5 Standards of Excellence for Non-Profits
July 14, 2016 Lynette Garet Business Basics 0 Comment
Standards of Excellence: A Donor’s Guide
With the advent of more easily accessible information, nonprofits and their standards are being held more closely accountable than ever. The Red Cross, an international nonprofit, faced public outrage over the funds it raised in the wake of the 9/11 attacks when donors discovered a significant portion of the money was earmarked for programs not directly linked to addressing the needs of those affected in the attacks. Learning from that lesson, Doctors without Borders ceased fundraising when it surpassed its fundraising goal in response to the 2004 tsunami.
Increasingly, the nonprofit sector is moving away from its traditional reliance on fundraising revenue in favor of earned income. In doing so, NPOs are moving toward clearly defined, measurable standards of performance in the areas of strategic planning, leadership, legal compliance and ethics, finance and operations, public awareness and resource development.
The Maryland-based Standards of Excellence Institute offers highly sought-after accreditation and recognition to U.S.-based nonprofits based on its Standards for Excellence: An Ethics and Accountability Code for the Nonprofit Sector. The code has standardized benchmark and measurement goals across 27 topics dealing with the governance and management of NPOs by which donors can measure nonprofit stability and sustainability.
While charitable foundations and government funders may rely on these standards in their grant decision-making, smaller donors are less likely to conduct such rigorous investigations. Small donors, whether one-time or recurring, use standards that are more subjective. The different natures of these standards are not mutually exclusive; in fact, without measurable standards for performance, there can be no recognition of excellence.
An NPO’s movement toward earned income places demands on its management and policies that may lead to for-profit goals, activities and methods that diverge from its stated mission. Habitat for Humanity provides simple, sustainable housing for poor families; it does not sell them to the highest bidder to fund more construction.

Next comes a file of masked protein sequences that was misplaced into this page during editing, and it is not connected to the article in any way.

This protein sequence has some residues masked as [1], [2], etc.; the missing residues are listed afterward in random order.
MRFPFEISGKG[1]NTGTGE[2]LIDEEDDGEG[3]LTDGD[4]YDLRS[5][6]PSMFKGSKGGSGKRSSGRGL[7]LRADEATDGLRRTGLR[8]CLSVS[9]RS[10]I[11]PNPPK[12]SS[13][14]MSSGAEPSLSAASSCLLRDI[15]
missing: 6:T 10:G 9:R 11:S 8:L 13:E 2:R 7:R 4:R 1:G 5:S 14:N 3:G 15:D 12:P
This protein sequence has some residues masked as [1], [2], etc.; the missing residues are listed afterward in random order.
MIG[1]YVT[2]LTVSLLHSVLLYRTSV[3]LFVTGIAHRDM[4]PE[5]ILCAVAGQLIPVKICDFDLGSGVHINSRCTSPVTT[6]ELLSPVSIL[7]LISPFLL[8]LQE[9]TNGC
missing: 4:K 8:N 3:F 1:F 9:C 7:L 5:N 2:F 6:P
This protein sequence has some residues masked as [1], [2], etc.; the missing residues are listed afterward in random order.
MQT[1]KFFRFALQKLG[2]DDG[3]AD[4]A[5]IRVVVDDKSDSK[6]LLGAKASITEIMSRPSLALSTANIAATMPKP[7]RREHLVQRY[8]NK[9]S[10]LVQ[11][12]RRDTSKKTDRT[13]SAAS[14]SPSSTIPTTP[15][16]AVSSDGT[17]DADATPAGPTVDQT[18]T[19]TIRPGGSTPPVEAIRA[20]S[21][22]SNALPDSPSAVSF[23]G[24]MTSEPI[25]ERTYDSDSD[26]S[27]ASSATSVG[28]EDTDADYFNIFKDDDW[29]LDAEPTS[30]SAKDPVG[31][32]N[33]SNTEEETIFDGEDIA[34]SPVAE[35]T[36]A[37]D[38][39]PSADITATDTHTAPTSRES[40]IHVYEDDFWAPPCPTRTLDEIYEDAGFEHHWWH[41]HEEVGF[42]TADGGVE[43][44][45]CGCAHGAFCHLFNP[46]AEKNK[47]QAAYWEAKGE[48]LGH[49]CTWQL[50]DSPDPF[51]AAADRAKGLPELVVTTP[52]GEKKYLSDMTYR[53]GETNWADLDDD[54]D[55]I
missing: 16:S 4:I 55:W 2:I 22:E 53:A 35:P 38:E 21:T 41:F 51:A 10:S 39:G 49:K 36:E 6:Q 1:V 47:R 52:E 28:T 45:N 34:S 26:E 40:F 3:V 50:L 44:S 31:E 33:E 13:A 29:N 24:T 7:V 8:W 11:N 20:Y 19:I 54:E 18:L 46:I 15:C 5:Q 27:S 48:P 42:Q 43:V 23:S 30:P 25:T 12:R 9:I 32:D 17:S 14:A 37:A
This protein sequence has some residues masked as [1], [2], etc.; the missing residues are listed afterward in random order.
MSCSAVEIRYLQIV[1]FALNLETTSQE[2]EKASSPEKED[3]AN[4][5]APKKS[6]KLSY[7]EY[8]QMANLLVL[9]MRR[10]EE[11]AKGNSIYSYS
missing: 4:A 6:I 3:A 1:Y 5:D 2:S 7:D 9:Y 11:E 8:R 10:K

Donors place a greater premium on nonprofits that not only do the right thing, but also do it the right way. Community food banks provide a valuable service—support for food security. However, the increasing emphasis on healthier diets means increased distribution of fresh vegetables and complex carbohydrates.
Neither individual donor nor major grantor should have to dig for information about the culture of an organization. A nonprofit’s operational, management and governance policies are freely available and its ethics are clearly stated. When Oxfam International uncovered financial irregularities following its 2004 response to the Indonesian tsunami, it ceased fundraising and investigated, as well as shared its findings.
Small or large, donors expect a nonprofit to honor their intended purpose when they make their donations. They also expect nonprofits to respect their wishes with regard to their identity and donor history. Bernadine Healey’s presidency did not survive the backlash following disclosure of the Red Cross’ intention to divert two-thirds of the $564 million raised following the September 11 attacks. The controversy has continued to affect the nonprofit.
Competent leadership, cost-effective operations and clearly defined objectives are the hallmarks of a worthwhile nonprofit. An organization that fails to set goals and identify the means to achieve those goals runs the risk of losing its focus and subsequently its momentum. Strategic planning, financial management, as well as ethical and legal compliance are guarantors for an NPO’s sustained development.
The codified benchmarks larger donors and grantors rely upon provide assessment tools for small donors. Through adoption and implementation of specific, measurable objectives for all areas of nonprofit operations and governance, NPOs and their donors recognize when organizations meet standards of excellence.